French football agent Jen Medelewitsch was a trailblazer in her industry when she started out and has gone on to carve out a niche for herself managing talented young players around Europe.
The Parisian was introduced to the beautiful game at a young age by her father making it a passion long before it became her profession.
But with the COVID-19 virus taking a firm grip of football across the continent, and indeed the rest of the world, the sport that she loves so much and provides her income now looks vulnerable.
The message on these shores has been made clear; ‘Football is now secondary’ yet the debate rages on about what should be done with the remainder of the season and what the implications will be.
Here Mendelewitsch, who has previously represented Fulham’s Neeskens Kebano, gives us an insight into how the developing situation could impact her future and the course of action she recommends.
“In France the official message is that we’re all sticking together until the end and supporting each other but when you talk to clubs directly, they are all very scared about what is going to happen,” she said.
“Agents were just starting to think about the summer transfer window but now clubs have two options; put everything on hold or try and go after the same players but get them for a lower price which mainly only applies to the big clubs.
“The issue is that most clubs will be very careful and they might be more reserved about giving players their first contracts if there are details they’re unsure about.
“I hope that in the long run clubs will have to think more about being independent from the money that comes from TV rights and become more self-sufficient.”
The 36-year-old has been in and out of stadiums for as long as she can remember and grew up a proud Manchester United fan having visited Old Trafford on business with her father when she was 13.
Back then he was trying to engineer a move for future PSG man and France international Jeremy Menez but when it came to Mendelewitsch carving out her own career, her father told her she had to go it alone.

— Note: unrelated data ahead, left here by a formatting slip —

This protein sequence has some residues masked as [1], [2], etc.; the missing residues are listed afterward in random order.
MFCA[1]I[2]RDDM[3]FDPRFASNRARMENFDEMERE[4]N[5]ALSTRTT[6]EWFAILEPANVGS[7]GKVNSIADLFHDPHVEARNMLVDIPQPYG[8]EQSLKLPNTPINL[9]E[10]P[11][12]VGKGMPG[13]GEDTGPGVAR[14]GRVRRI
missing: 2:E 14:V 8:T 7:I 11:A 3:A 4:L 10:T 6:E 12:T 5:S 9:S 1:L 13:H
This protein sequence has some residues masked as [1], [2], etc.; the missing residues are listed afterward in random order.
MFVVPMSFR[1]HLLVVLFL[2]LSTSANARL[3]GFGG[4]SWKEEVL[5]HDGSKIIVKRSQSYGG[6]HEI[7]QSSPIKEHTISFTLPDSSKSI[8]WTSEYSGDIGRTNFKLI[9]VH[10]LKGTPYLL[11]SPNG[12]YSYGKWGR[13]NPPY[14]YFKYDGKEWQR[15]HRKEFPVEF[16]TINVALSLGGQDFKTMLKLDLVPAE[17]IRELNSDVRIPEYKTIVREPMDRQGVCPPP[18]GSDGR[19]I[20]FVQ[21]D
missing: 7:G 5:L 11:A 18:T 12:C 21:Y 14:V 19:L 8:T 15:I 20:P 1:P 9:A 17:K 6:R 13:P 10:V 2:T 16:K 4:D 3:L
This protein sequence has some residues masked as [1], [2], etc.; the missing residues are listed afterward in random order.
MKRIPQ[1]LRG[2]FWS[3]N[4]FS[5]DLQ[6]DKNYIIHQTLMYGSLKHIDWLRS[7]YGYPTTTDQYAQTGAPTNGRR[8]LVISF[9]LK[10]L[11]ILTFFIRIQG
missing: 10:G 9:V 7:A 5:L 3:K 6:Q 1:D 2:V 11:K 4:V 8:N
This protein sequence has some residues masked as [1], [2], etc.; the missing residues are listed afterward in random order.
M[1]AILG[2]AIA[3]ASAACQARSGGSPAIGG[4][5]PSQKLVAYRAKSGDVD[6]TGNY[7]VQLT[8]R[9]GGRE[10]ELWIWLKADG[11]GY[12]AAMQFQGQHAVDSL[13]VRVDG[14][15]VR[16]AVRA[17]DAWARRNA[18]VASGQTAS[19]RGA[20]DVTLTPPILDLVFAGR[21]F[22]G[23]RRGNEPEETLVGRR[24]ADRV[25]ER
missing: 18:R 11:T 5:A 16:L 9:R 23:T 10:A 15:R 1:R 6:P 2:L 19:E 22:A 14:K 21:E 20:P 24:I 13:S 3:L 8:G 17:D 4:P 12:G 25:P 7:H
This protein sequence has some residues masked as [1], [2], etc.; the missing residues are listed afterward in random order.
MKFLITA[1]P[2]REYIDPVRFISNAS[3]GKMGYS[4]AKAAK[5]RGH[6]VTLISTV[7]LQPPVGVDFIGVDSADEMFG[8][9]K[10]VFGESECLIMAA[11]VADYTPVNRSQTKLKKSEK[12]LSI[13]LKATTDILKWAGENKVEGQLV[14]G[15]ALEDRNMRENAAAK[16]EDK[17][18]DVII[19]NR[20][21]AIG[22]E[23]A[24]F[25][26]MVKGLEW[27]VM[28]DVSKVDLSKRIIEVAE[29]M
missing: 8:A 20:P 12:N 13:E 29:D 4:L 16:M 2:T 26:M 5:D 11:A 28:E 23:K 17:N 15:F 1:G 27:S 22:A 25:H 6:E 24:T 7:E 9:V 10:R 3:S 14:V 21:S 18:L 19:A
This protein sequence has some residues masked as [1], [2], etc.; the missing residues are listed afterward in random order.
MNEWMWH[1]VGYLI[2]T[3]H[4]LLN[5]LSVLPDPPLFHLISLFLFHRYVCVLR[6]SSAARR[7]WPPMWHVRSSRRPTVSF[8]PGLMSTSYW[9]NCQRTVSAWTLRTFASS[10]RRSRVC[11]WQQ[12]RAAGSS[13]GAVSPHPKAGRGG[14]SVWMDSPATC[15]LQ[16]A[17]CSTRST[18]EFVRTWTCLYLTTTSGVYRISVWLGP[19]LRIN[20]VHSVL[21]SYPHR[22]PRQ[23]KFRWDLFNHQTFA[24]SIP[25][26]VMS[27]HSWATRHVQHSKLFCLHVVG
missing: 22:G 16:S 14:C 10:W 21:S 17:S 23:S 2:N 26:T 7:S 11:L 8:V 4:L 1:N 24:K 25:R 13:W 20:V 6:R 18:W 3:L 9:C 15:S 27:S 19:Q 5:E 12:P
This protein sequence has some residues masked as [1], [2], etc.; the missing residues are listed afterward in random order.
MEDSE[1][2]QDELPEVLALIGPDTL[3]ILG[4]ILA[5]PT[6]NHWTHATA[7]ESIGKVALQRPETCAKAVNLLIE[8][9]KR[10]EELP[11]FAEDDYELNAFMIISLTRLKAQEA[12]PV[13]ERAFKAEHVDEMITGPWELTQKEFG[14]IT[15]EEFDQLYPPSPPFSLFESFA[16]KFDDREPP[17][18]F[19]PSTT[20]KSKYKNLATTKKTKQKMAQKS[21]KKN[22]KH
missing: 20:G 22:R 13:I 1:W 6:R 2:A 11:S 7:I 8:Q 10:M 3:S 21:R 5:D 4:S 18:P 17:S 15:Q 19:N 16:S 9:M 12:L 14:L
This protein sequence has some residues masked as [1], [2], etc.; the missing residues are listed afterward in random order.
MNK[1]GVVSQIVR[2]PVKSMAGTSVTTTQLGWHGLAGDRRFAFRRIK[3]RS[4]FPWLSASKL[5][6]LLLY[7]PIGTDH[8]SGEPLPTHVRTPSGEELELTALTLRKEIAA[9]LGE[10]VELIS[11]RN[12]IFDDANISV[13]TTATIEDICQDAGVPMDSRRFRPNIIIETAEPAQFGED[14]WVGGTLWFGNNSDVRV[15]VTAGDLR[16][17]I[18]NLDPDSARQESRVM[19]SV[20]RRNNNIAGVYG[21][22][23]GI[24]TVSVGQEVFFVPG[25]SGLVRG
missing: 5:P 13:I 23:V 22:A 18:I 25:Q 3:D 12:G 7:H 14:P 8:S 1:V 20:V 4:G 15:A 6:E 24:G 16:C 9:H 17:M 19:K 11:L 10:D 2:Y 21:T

Armed with a law degree and a knowledge of the sport gathered from vigorous studying and childhood osmosis, she now has a roster of 20 young male and six female players.
Working in a male-dominated environment for the last 15 years has never bothered or hindered Mendelewitsch either, in fact she prefers not to acknowledge it at all.
“I decided long ago not take my gender into consideration and if anyone has a problem that is on them and not me, she said.
“If you do choose to approach things differently as a woman all you end up doing is putting yourself in a box that you don’t want to be in.
“If anyone has had a problem with it, they’ve never behaved as if they do and I’ve honestly never felt that it’s been an issue.”
It’s looking increasingly unlikely that any of the original timeframes will be met with the Belgian Pro League the first in Europe to announce definitive action by requesting to cancel the rest of their season.
If seasons in this country are going to be completed one bridge that will have to be crossed is what players with contracts expiring on June 30 will do – and Mendelewitsch thinks she has a solution to suit all parties.
“I think what would be wise is for clubs to hold on to players until the ‘end of the season’ rather than the date at which the season was originally expected to finish – that’s the intelligent thing to do.
“This way the players are protected because they’re still paid and the clubs are covered because they have the same players they started the season with.”
There’s always been a degree of scrutiny levelled at agents because of the large fees involved in transfers but as the money goes up, so does the castigation.
Mendelewitsch herself admits that she has been the target of abuse on social media but insists fans should look a lot closer to home if they disagree with what is going on inside their club.
Despite the growing uncertainty transfer rumours are still likely to swirl but as for any concrete business, perhaps we’ll all have to wait and see.
“It’s always so much easier for people to blame an agent than their own club director or CEO,” she added.
“Of course as agents we ask for things but these are always agreed on by all parties but when a player is leaving the agent is blamed, or when they perform badly they will say they are overpaid etc.
“Then they will say that the agent fees are overpaid too but come on! Your own club has agreed to pay that money and all parties signed a contract to agree it – nobody stole anything.
“We are easy targets and we accept that but it’s not a problem for me and fans should be looking at their own club instead of the agents because this is not a one-way system.”